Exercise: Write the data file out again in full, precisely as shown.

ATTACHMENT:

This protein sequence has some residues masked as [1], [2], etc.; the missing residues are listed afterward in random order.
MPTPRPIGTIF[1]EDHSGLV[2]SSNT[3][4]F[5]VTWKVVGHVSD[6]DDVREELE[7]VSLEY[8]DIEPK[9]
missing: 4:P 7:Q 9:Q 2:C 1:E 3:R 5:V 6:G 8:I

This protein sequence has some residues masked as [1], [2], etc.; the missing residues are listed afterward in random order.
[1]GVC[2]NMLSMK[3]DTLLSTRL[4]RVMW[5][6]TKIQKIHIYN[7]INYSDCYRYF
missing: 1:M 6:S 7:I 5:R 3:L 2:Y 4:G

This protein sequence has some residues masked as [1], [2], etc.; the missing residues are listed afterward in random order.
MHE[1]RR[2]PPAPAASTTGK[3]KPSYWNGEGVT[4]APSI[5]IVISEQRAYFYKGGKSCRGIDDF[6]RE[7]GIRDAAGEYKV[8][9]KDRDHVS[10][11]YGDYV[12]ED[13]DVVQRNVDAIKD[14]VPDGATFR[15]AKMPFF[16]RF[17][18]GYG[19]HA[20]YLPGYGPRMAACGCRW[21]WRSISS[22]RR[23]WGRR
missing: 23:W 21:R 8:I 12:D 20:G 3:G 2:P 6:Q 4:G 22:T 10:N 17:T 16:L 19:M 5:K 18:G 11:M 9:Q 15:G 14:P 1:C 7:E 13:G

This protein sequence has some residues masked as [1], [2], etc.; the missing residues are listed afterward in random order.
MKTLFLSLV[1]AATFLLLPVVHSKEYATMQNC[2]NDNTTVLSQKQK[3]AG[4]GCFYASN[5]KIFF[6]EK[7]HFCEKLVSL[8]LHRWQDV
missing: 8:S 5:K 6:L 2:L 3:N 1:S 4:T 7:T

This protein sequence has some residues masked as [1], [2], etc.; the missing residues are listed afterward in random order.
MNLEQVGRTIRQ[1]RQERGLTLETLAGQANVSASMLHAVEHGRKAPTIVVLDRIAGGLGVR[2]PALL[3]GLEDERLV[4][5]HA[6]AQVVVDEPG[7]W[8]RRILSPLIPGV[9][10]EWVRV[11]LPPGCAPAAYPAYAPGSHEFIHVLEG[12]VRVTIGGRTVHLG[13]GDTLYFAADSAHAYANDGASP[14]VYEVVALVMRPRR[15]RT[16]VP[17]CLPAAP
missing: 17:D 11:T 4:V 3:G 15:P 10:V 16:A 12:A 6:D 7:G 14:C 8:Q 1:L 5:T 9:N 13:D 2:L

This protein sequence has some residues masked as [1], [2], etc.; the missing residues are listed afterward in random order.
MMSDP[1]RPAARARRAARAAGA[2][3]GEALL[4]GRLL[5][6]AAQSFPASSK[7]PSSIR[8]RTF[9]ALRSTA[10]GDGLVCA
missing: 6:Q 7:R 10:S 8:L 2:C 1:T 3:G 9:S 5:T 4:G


This protein sequence has some residues masked as [1], [2], etc.; the missing residues are listed afterward in random order.
MPTPRPIGTIF[1]EDHSGLV[2]SSNT[3][4]F[5]VTWKVVGHVSD[6]DDVREELE[7]VSLEY[8]DIEPK[9]
missing: 4:P 7:Q 9:Q 2:C 1:E 3:R 5:V 6:G 8:I

This protein sequence has some residues masked as [1], [2], etc.; the missing residues are listed afterward in random order.
[1]GVC[2]NMLSMK[3]DTLLSTRL[4]RVMW[5][6]TKIQKIHIYN[7]INYSDCYRYF
missing: 1:M 6:S 7:I 5:R 3:L 2:Y 4:G

This protein sequence has some residues masked as [1], [2], etc.; the missing residues are listed afterward in random order.
MHE[1]RR[2]PPAPAASTTGK[3]KPSYWNGEGVT[4]APSI[5]IVISEQRAYFYKGGKSCRGIDDF[6]RE[7]GIRDAAGEYKV[8][9]KDRDHVS[10][11]YGDYV[12]ED[13]DVVQRNVDAIKD[14]VPDGATFR[15]AKMPFF[16]RF[17][18]GYG[19]HA[20]YLPGYGPRMAACGCRW[21]WRSISS[22]RR[23]WGRR
missing: 23:W 21:R 8:I 12:D 20:G 3:G 2:P 6:Q 4:G 22:T 10:N 17:T 16:L 19:M 5:K 18:G 11:M 9:Q 15:G 14:P 1:C 7:E 13:G

This protein sequence has some residues masked as [1], [2], etc.; the missing residues are listed afterward in random order.
MKTLFLSLV[1]AATFLLLPVVHSKEYATMQNC[2]NDNTTVLSQKQK[3]AG[4]GCFYASN[5]KIFF[6]EK[7]HFCEKLVSL[8]LHRWQDV
missing: 8:S 5:K 6:L 2:L 3:N 1:S 4:T 7:T

This protein sequence has some residues masked as [1], [2], etc.; the missing residues are listed afterward in random order.
MNLEQVGRTIRQ[1]RQERGLTLETLAGQANVSASMLHAVEHGRKAPTIVVLDRIAGGLGVR[2]PALL[3]GLEDERLV[4][5]HA[6]AQVVVDEPG[7]W[8]RRILSPLIPGV[9][10]EWVRV[11]LPPGCAPAAYPAYAPGSHEFIHVLEG[12]VRVTIGGRTVHLG[13]GDTLYFAADSAHAYANDGASP[14]VYEVVALVMRPRR[15]RT[16]VP[17]CLPAAP
missing: 17:D 11:T 4:V 3:G 15:P 10:V 16:A 12:A 6:D 7:G 14:C 8:Q 1:L 5:T 9:N 13:D 2:L

This protein sequence has some residues masked as [1], [2], etc.; the missing residues are listed afterward in random order.
MMSDP[1]RPAARARRAARAAGA[2][3]GEALL[4]GRLL[5][6]AAQSFPASSK[7]PSSIR[8]RTF[9]ALRSTA[10]GDGLVCA
missing: 6:Q 7:R 10:S 8:L 2:C 1:T 3:G 9:S 5:T 4:G